More than 150 academics have claimed in a joint letter than universities are acting as an “extension” of government immigration authorities, and eroding the trust of their students in the process.
In a letter published today in The Guardian, the group says it opposes the “acquiescence” of universities in “acting as an extension of the UKVI [UK Visas and Immigration], thereby undermining the autonomy and academic freedom of UK universities and trust between academics and their students”.
They say that since London Metropolitan University had its license to sponsor international students removed in 2012 (it was reinstated the following year) universities have become “preoccupied” with UK Visas and Immigration requirements.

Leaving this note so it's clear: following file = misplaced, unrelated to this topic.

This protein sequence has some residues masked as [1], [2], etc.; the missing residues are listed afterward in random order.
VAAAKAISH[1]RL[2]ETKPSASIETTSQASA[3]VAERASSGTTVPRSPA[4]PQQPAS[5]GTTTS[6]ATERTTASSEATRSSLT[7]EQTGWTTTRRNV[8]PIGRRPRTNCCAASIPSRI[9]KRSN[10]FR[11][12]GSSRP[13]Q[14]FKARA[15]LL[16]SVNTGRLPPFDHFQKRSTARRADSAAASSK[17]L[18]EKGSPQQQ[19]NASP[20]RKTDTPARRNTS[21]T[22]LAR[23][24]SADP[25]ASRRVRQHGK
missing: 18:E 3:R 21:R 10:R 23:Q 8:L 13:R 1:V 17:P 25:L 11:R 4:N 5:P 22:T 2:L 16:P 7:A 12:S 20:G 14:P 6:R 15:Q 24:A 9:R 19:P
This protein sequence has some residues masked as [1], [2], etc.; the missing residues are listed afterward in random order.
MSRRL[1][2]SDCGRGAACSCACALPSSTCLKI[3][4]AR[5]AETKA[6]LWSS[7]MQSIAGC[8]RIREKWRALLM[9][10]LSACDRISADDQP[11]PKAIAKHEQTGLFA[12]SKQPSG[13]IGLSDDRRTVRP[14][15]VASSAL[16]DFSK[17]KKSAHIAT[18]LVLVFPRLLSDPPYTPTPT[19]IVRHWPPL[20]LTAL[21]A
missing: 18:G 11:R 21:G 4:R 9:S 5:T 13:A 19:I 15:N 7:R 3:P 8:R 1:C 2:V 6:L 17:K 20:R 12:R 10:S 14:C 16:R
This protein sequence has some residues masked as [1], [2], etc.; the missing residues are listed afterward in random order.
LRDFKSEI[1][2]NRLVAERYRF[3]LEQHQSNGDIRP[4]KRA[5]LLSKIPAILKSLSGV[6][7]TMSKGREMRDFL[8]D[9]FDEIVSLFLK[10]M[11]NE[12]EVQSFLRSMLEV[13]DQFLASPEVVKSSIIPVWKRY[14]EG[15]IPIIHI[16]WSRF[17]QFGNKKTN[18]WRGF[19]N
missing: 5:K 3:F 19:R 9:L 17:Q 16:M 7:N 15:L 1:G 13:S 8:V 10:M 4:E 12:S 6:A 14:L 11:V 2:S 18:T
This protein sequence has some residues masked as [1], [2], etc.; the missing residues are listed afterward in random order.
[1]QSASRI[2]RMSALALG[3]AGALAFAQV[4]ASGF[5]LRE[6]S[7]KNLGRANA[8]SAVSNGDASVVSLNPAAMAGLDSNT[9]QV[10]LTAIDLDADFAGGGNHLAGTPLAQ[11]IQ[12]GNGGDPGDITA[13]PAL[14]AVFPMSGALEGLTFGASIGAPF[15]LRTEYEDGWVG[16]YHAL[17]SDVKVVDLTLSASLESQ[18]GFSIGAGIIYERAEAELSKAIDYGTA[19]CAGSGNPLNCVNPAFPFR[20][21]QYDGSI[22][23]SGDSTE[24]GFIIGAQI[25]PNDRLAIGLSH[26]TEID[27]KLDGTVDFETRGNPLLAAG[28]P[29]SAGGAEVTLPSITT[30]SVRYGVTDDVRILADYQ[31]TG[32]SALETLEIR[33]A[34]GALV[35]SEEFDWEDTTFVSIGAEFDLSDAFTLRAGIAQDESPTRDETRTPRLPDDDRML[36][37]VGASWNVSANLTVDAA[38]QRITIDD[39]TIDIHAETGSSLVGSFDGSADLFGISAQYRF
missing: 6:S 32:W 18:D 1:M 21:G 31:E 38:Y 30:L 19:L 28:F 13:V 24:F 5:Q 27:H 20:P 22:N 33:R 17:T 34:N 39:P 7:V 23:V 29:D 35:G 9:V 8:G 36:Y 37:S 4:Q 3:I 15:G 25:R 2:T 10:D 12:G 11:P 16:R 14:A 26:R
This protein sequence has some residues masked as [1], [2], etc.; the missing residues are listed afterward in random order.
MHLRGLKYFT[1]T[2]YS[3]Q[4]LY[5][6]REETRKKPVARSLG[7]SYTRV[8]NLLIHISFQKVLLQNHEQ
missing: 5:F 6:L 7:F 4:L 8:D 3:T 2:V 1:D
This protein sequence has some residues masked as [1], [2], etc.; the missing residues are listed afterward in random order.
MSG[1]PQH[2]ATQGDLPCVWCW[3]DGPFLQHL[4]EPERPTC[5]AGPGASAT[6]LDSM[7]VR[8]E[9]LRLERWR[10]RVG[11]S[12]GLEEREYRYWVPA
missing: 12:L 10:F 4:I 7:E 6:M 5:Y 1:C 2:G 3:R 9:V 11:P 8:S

The group objects to the use of pastoral care as a “mechanism” for monitoring international students.
They also oppose the use of biometric scanning systems and signing-in mechanisms which “single out” non-European Union students, and universities that monitor the behaviour of students that is “unrelated to academic endeavour”.
It urges Universities UK, the vice-chancellors’ body, to “oppose the discriminatory treatment of non-EU students in all forms”.
All students should be “treated equally regarding their attendance at classes”, the letter says, and their “right to privacy be respected, irrespective of their nationality”.
It also calls on UUK to affirm “the right of universities to autonomy in making decisions on progression and retention of non-EU students”.